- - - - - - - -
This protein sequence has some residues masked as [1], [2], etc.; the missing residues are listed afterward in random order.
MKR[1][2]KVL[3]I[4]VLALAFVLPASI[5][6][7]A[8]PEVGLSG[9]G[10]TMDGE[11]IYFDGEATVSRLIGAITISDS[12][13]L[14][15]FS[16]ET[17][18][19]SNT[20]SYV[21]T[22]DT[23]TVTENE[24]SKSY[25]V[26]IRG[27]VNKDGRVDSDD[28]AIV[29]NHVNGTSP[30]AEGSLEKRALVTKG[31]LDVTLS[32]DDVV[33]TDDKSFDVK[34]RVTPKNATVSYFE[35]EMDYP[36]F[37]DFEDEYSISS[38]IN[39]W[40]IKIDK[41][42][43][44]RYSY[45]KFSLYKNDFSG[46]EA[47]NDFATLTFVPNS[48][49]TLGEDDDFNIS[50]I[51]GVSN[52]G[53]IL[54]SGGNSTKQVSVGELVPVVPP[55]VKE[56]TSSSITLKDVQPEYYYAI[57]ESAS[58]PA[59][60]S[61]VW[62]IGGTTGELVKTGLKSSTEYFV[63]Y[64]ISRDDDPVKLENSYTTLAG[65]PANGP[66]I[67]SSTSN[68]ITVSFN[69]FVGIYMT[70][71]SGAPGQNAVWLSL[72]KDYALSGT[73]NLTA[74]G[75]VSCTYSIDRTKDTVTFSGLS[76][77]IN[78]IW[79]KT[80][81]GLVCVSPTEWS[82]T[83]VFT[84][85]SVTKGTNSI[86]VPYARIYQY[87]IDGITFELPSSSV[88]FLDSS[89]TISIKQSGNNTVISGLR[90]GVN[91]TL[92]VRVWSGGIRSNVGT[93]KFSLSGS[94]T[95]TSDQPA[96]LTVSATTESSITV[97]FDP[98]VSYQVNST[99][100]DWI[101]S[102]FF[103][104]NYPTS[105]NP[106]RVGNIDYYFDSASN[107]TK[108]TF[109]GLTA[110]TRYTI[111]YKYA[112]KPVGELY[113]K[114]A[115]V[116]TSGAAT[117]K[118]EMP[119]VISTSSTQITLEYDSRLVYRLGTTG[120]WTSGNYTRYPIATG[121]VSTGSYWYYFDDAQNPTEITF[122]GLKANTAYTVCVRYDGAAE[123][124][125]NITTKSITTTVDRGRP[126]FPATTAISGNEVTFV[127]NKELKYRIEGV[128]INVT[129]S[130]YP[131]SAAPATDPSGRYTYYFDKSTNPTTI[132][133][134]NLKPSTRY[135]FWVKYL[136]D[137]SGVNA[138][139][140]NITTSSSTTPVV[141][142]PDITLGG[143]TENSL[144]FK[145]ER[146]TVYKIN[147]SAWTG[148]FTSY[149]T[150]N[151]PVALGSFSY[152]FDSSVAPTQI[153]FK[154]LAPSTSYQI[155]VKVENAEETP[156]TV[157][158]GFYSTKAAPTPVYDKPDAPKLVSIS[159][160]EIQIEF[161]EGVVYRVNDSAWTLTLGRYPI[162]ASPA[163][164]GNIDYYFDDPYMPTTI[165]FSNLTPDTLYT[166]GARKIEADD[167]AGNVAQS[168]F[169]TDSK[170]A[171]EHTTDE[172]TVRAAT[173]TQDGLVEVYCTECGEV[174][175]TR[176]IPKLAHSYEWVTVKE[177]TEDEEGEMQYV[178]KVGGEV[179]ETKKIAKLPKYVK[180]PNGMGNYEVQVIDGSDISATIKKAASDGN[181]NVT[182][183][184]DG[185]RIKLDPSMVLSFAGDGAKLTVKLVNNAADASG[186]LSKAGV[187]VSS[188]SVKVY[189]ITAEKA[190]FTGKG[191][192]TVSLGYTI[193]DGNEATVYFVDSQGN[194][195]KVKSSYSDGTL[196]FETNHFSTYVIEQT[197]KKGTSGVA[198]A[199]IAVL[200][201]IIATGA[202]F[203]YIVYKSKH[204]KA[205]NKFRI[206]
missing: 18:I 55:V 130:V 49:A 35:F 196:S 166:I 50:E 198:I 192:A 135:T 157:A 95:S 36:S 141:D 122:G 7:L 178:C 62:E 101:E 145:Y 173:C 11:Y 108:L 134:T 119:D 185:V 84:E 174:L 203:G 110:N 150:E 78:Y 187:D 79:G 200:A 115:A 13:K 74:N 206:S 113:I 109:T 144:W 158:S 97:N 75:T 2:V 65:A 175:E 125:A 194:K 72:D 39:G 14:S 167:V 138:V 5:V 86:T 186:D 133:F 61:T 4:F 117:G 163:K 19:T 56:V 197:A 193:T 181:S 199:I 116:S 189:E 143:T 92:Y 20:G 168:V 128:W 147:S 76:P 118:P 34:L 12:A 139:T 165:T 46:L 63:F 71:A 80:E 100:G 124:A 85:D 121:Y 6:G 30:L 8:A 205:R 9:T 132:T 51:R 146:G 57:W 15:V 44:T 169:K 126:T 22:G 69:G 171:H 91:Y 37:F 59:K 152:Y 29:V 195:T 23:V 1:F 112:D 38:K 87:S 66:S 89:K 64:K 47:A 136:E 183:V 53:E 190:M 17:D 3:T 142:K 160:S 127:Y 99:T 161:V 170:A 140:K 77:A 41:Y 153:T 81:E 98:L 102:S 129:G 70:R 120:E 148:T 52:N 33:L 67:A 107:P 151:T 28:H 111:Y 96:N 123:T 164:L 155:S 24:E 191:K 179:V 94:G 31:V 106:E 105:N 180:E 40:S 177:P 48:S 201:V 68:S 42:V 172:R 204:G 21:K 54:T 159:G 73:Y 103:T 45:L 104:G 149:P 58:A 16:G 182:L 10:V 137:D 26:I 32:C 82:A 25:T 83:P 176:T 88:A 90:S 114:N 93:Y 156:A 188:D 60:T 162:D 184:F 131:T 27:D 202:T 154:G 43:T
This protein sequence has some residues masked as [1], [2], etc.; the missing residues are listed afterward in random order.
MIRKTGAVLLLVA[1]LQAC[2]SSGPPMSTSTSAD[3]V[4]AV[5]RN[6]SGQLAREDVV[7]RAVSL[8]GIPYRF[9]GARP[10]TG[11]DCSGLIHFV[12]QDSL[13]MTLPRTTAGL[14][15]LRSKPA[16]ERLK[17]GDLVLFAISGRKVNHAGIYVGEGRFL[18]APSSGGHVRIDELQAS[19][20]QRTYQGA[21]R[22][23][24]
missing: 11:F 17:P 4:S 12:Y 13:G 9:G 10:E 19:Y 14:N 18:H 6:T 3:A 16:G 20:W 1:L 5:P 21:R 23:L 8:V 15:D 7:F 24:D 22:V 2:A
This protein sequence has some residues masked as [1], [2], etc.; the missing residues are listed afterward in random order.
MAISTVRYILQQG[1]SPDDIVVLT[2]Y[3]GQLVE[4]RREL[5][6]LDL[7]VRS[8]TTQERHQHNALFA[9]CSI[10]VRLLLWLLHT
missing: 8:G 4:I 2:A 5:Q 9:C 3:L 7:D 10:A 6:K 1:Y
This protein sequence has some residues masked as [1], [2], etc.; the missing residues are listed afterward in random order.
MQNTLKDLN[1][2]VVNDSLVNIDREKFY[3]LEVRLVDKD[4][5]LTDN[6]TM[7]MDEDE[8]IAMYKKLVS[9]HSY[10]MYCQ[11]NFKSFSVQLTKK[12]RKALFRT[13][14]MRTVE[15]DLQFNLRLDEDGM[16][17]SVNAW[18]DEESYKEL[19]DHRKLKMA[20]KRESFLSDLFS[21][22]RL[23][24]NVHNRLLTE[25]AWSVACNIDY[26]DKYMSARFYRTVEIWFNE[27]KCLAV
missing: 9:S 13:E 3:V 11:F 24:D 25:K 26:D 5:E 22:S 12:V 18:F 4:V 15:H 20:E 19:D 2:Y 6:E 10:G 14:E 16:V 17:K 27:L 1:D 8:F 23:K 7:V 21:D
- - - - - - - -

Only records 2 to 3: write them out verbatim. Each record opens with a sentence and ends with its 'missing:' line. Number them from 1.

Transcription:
This protein sequence has some residues masked as [1], [2], etc.; the missing residues are listed afterward in random order.
MIRKTGAVLLLVA[1]LQAC[2]SSGPPMSTSTSAD[3]V[4]AV[5]RN[6]SGQLAREDVV[7]RAVSL[8]GIPYRF[9]GARP[10]TG[11]DCSGLIHFV[12]QDSL[13]MTLPRTTAGL[14][15]LRSKPA[16]ERLK[17]GDLVLFAISGRKVNHAGIYVGEGRFL[18]APSSGGHVRIDELQAS[19][20]QRTYQGA[21]R[22][23][24]
missing: 11:F 17:P 4:S 12:Y 13:G 9:G 10:E 19:Y 14:N 18:H 6:T 3:A 16:G 20:W 1:L 5:P 21:R 23:L 8:V 15:D 7:F 24:D 22:V 2:A
This protein sequence has some residues masked as [1], [2], etc.; the missing residues are listed afterward in random order.
MAISTVRYILQQG[1]SPDDIVVLT[2]Y[3]GQLVE[4]RREL[5][6]LDL[7]VRS[8]TTQERHQHNALFA[9]CSI[10]VRLLLWLLHT
missing: 8:G 4:I 2:A 5:Q 9:C 3:L 7:D 10:A 6:K 1:Y